As the storm snagged the boundary, it began rapidly updrafting new condensation, and the show was on. The first and second tornadoes are so remarkably similar at one stage of their lives, it's nearly impossible to tell them apart, with the perfect collar cloud orbiting each. But the second tornado morphed into a large elephant trunk that touched down ~2240z and began to cross the road in front of me. This was about ten miles south of Wakeeney on 283, very near Trego Center, Kansas. This tornado was on the ground for nearly fifteen minutes. Then it lifted and another came down--not the same funnel; clearly separate post-occlusion tornadoes. This one began moving to the east northeast and I was behind, since I had allowed the tornado to cross the road in front of me. Unfortunately, my camera was zoomed all the way out and so my video makes it look as if I was further from the tornado than I was. Not that it matters, but it was so breathtaking that I stopped shooting digital stills at one point and stared in awe. I like doing that once in a while. The obsession with recording this stuff can sometimes interfere with the actual experience. It's good to put the cameras down for a few seconds and humble yourself before something so majestic.

I called Dodge City NWS to report the tornado (I had cell service for once!). Then as I turned east to follow, a large RFD plume was roiling in the field ahead of me. Then I observed an area of flattened vegetation moving rapidly, with some of the vegetation being pulled out of the ground and flung through the air! This was RFD--there's no question. But it was particularly violent and I turned south to escape and took the next east option. Strange as this sounds, that RFD was more unnerving than any of the tornadoes, including the one not far from me.

When I rounded the corner again, a white cone tornado was still on the ground. This was either the third tornado which had never lifted or simply a new one. After this, a new mesocyclone to the west produced another brief tube, and the show was over. The storm elongated and the shear weakened. Amazing what can happen in about four hours.

Special thanks today to EricN and ScottB for comparing notes on the forecast, and congrats to those guys for the getting the best of BOTH storms, Hill City and Trego County.

We have heard reports of damage to homes and property and hope the residents of northern Kansas made it through this dangerous night safely.

This is not my report.

Derek Shaffer, Ryan Herman, and Beau Hemel headed out of Dighton Kansas, after Ness county cell was warned, caught up to them in Trego Co. Here are some shots of damage and the tubes. ~10 south of Wakeeney.

Photos too big, CLICK ON THUMBNAILS.

Today was awesome. I was on the Meade county KS storm and got four tornadoes. I was focusing on video today so I never even got out my digital camea (all I have is video grabs). There was a very broad area of rotation during the first three tornadoes. It wasn't the classic clear slot from the RFD, where you can tell where the tornado was going to develop. In most cases today, by the time you realized where a tornado was going to develop it was too late to get out of its way. There was also rain wrapping around the meso so you had to get in close. It was a bad combination and it made for tough chasing even though the storm was virtually stationary. The first tornado dropped a few miles SW of Fowler. It touched down about a half mile to a mile in front of me. I moved in closer and got good video of it crossing the road from about 100 yards away. Here are two pics of the first tornado. It didn't last very long.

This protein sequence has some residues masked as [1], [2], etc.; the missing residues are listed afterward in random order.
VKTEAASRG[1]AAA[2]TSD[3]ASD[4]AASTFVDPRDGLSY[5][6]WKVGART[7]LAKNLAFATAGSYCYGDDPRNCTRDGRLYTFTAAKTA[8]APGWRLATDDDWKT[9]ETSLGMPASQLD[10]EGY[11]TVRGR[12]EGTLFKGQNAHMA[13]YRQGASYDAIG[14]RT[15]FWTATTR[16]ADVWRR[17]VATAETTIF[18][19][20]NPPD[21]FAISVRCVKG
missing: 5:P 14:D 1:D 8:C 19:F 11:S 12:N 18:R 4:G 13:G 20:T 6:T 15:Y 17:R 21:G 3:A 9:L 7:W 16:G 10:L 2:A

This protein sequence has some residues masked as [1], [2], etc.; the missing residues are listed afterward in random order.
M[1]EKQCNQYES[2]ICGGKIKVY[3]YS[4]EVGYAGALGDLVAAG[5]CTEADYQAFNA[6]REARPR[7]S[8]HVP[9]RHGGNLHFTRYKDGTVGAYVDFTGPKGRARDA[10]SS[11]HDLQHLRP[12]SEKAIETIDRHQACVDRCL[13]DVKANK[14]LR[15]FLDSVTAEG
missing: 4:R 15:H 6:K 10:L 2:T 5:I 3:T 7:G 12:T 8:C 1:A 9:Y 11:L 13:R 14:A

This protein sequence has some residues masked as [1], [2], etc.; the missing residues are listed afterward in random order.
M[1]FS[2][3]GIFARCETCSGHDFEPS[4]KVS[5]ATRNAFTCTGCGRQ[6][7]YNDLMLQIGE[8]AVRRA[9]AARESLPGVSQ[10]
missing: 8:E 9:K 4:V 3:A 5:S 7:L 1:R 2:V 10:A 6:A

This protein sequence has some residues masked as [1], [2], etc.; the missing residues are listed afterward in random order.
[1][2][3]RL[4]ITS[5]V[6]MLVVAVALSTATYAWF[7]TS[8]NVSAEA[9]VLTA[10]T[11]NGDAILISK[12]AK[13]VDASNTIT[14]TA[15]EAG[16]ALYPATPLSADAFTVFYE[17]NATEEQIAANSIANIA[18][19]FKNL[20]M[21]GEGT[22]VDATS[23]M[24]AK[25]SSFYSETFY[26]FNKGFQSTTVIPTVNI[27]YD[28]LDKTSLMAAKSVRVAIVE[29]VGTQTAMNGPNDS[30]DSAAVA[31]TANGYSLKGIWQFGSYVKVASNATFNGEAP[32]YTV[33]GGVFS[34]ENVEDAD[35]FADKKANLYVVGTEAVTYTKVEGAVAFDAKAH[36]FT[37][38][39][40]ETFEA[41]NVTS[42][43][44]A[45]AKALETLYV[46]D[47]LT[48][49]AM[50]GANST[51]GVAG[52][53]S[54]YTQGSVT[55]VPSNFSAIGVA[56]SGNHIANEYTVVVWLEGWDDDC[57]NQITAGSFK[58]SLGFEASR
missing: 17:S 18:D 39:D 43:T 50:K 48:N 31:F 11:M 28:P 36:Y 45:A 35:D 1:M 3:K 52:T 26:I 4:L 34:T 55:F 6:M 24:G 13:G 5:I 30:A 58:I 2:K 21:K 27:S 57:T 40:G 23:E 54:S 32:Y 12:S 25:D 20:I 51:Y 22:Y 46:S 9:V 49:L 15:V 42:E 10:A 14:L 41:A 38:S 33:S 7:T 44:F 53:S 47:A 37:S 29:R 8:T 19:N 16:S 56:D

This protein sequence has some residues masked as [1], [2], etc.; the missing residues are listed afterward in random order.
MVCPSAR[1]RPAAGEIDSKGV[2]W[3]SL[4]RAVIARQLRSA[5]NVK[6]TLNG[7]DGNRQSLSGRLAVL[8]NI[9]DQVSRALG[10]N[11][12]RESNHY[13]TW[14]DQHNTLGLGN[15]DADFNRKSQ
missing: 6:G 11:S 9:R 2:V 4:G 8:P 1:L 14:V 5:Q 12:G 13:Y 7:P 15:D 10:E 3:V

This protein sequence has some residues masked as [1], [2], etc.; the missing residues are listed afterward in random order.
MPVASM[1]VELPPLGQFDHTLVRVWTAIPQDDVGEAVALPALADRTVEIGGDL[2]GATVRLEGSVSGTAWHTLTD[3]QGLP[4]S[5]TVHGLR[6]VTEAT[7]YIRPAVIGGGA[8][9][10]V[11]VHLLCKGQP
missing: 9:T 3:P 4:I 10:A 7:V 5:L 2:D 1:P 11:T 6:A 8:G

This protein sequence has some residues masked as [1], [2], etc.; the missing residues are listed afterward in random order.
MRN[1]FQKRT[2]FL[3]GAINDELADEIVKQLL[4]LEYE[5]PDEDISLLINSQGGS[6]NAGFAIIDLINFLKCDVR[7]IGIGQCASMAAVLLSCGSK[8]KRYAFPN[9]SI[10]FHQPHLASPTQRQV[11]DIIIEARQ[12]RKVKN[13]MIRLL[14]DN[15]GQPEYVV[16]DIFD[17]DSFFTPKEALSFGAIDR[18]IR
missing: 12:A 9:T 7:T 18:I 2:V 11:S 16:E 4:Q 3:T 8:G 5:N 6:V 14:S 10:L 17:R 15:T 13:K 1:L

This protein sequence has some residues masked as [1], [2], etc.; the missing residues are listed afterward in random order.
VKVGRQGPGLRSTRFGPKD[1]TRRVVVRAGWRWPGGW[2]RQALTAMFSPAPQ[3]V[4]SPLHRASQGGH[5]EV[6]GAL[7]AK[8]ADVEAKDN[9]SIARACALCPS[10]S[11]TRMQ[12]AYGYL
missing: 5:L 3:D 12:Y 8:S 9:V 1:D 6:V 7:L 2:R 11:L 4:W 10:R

I thought the car in the second picture was done. The tornado could not have missed it by much.

The second tornado was about a mile SW of Fowler. It was about 100-200 yard wide cone. It lasted a couple of minutes.


The third tornado touched down about 100 yards in front of me. I never got any video when it had a good condensation funnel. I had to put the camera down and sprint down the road because the tornado was coming South towards me. The first picture was of the funnel right before the circulation became visible at the ground. You can't make it out very well. The second picture is the circulation at the ground with a little bit of debris. It crossed the road about 100 yards South of me and died quickly.

After that tornado I moved East where a new mesocyclone developed. I saw several funnels close to the ground, but I never saw any circulation at the surface. The storm began building back to the South after about 20 minutes. I dropped South on 283 and went West on 160 where I saw the fourth tornado. It touched down once when I didn't have my camera on and then touched down a second time once I had my camera ready. Here is a video grab.


The span of time around the fourth tornado was quite scary. There were tons of cloud to ground strikes going on all around. It was the worst lightning I have been stuck under. I have a soft top Jeep, so I was sweating bullets over the CGs. There were several that hit very close to my car.
In conclusion, 2005 just got a little bit better today. I wasn't real happy with the tornadoes, but I can't complain. I got some real good video out of the deal because of how close the tornadoes were. This was the first time I have ever felt truly vulnerable when chasing. It wasn't that the tornadoes were strong or anything like that. It was just that the combination of having to be in close, rain wrapping, and the very broad area of rotation for the first three tornadoes made it difficult to find a safe place to view from. I had several close calls with funnels and tornadoes today. I kind of wish I had stayed up North. I originally went to Hays this morning before haulling South around noon. It was still a great chase though and I certainly won't complain. I am spending the night in DDC and can't wait to see what tomorrow will bring.